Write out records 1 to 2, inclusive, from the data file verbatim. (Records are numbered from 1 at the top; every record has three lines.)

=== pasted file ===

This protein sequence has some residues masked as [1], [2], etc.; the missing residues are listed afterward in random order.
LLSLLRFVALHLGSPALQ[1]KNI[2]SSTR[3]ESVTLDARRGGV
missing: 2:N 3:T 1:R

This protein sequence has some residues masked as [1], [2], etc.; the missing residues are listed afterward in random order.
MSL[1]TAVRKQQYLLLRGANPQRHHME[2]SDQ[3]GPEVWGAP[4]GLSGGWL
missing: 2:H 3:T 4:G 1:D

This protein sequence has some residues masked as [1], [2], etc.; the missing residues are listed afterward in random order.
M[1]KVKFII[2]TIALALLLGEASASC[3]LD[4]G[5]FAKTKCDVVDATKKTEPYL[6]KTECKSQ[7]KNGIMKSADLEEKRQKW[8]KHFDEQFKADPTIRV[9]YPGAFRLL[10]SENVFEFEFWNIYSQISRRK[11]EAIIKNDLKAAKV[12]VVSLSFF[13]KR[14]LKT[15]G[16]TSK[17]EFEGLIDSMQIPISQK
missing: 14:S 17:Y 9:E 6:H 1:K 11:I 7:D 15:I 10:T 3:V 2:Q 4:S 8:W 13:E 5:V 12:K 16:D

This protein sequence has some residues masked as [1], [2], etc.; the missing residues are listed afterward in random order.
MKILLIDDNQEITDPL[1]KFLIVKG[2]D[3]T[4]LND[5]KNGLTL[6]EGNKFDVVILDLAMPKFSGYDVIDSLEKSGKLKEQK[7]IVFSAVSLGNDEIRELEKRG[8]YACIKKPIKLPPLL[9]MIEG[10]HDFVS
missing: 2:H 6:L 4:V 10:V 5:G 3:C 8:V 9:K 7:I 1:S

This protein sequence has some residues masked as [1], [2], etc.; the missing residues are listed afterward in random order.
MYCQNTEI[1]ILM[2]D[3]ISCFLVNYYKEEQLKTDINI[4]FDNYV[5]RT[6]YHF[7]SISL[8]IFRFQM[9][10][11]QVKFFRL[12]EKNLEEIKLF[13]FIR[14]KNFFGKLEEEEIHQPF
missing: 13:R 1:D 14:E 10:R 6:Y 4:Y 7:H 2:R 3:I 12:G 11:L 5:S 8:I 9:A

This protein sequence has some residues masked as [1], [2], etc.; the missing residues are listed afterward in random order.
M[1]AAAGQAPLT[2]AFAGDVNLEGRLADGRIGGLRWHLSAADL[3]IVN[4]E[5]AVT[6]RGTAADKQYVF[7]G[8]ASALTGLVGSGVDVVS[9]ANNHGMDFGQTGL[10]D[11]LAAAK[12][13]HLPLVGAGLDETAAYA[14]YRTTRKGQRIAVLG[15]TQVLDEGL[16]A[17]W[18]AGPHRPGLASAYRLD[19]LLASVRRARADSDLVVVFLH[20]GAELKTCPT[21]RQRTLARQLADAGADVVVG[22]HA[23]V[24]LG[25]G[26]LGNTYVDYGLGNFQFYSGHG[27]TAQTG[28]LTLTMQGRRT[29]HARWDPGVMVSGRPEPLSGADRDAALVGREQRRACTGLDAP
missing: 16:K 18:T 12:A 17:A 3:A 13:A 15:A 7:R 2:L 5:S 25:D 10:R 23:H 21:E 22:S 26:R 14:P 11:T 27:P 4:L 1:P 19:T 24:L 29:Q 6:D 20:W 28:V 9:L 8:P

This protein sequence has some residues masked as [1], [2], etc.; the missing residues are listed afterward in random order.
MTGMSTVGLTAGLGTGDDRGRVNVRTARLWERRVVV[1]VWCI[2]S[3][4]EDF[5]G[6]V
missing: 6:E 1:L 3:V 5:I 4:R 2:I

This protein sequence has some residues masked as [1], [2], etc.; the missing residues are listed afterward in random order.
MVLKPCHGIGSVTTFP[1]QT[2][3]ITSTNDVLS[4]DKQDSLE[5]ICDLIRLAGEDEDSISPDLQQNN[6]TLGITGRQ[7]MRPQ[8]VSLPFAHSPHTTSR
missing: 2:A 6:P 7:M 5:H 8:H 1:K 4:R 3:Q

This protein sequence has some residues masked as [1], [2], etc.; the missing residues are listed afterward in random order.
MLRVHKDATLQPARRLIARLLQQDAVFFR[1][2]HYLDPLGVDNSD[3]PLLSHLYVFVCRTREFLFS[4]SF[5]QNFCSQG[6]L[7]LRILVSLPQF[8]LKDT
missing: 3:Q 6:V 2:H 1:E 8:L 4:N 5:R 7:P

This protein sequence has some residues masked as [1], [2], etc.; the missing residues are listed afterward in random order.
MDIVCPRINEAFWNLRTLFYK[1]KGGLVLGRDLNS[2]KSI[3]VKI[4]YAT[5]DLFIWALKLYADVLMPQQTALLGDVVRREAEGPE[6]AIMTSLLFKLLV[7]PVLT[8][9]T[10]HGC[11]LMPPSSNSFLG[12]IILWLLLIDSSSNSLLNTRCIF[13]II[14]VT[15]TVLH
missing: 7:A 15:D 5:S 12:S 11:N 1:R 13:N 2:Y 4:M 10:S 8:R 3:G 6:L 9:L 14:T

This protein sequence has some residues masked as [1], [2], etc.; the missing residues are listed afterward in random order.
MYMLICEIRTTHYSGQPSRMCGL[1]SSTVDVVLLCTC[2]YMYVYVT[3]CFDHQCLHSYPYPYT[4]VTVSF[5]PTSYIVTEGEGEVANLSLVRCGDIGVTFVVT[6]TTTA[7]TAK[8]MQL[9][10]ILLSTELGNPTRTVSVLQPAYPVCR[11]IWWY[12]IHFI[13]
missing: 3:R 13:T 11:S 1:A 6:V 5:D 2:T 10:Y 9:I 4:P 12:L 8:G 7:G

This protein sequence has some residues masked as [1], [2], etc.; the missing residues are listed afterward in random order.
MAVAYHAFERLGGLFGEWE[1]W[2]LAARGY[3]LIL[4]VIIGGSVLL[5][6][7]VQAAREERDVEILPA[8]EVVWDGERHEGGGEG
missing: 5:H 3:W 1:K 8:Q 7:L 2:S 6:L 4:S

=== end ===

This protein sequence has some residues masked as [1], [2], etc.; the missing residues are listed afterward in random order.
LLSLLRFVALHLGSPALQ[1]KNI[2]SSTR[3]ESVTLDARRGGV
missing: 2:N 3:T 1:R

This protein sequence has some residues masked as [1], [2], etc.; the missing residues are listed afterward in random order.
MSL[1]TAVRKQQYLLLRGANPQRHHME[2]SDQ[3]GPEVWGAP[4]GLSGGWL
missing: 2:H 3:T 4:G 1:D